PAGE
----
When last the winds of heaven were unbound.
Oh ye! who have your eye-balls vex’d and tired,
Feast them upon the wideness of the Sea;
Oh ye! whose ears are dinn’d with uproar rude,
Or fed too much with cloying melody, —
Sit ye near some old cavern’s mouth and brood,
Until ye start, as if the sea-nymphs quired!
John Keats: Sonnet written 17 April 1817.
On Tuesday 15 April 1817, Keats arrived in Southampton, wrote a letter to his brothers, then caught the afternoon ferry to the Isle of Wight.
“My dear Brothers,
“I am safe at Southampton — after having ridden three stages outside and the rest in for it began to be very cold. I did not know the Names of any of the Towns I passed through all I can tell you is that sometimes I saw dusty Hedges sometimes Ponds — then nothing — then a little Wood with trees… Cow ruminating — ditto Donkey — Man and Woman going gingerly along — William seeing his Sisters over the Heath — John waiting with a Lanthen for his Mistress — Barbers Pole — Docter’s Shop — However after having had my fill of these I popped my Head out just as it began to Dawn — NB. this tuesday Morn saw the Sun rise — of which I shall say nothing at present — I felt rather lonely this Morning at breakfast so I went and unbox’d a Shakspeare — “Here’s my Comfort” — I went immediately after Breakfast to the Southampton Water where I enquired for the Boat to the Isle of Wight as I intend seeing that place before I settle — it will go at 3 so shall I after having taken a Chop…
“I don’t feel inclined to write any more at present for I feel rather muzzy.”
On Monday 14 April 1817, at the Bell & Crown Inn at Holborn, Keats caught the night coach to Southampton enroute to the Isle of Wight to begin writing ‘Endymion’. This was the most important day of his poetic career to date: he was setting off (as he wrote to his brother George) to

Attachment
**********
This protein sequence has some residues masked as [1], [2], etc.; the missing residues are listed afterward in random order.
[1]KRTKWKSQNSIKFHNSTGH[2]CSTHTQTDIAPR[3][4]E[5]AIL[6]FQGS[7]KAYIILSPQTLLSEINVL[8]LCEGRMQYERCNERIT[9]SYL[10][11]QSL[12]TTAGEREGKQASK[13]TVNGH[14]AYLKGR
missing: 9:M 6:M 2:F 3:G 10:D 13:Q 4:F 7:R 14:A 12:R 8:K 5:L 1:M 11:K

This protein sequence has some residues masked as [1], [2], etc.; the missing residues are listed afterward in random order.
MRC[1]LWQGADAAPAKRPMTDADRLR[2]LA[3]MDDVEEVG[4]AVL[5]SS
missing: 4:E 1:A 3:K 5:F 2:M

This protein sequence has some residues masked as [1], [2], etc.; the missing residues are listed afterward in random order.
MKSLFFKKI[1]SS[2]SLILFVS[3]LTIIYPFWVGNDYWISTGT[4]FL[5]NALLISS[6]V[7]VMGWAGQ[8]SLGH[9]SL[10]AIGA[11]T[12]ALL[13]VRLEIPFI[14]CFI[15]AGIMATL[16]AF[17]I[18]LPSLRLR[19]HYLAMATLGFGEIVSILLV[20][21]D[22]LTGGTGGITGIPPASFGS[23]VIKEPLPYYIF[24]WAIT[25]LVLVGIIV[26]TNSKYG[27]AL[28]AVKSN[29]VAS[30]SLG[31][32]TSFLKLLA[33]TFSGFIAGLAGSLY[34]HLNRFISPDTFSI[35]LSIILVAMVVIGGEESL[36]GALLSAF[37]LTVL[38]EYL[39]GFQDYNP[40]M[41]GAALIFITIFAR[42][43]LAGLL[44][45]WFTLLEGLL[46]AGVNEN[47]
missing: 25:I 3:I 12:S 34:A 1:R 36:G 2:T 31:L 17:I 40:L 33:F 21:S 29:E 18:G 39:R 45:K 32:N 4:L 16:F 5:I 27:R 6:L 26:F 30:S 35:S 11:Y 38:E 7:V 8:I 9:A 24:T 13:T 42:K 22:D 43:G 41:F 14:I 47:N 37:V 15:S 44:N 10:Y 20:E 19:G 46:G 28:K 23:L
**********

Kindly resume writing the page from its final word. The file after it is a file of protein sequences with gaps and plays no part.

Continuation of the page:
‘make 4000 Lines of one bare circumstance and fill them with Poetry … this is a great task, and … when done it will take me but a dozen paces towards the Temple of Fame’.
‘Endymion’ — and the toxic critical response to it — would haunt him for the rest of his life. He would eventually finish his epic poem on 28 November.
In his journal for Monday 7 April 1817, Benjamin Robert Haydon noted that Keats had told him “Byron, Scott, Southey & Shelley think they are to lead the age, but…” (the rest of what Keats said has been erased).
On Sunday 6 April 1817 (Easter Day) Leigh Hunt and his family moved out of their home in the Vale of Health (Hampstead) to stay with Shelley in Marlow. Keats had spent the previous day helping Hunt to pack up his belongings. He declined Shelley’s invitation to join them — as Hunt noted in his memoir ‘Keats did not take to Shelley as kindly as Shelley did to him. Keats, being a little too sensitive on the score of his origin, felt inclined to see in every man of birth a sort of natural enemy.’ ( Morpurgo, J. E. (ed.) 1949 The Autobiography of Leigh Hunt, p. 273-274)
On Wednesday 26 March 1817, Keats and Charles Cowden Clarke (the son of his former headmaster) attended a musical evening at Vincent Novello’s, where Leigh Hunt performed his hymn ‘To the Spirit Great and Good.’ (Clarke would eventually marry Novello’s daughter Mary.)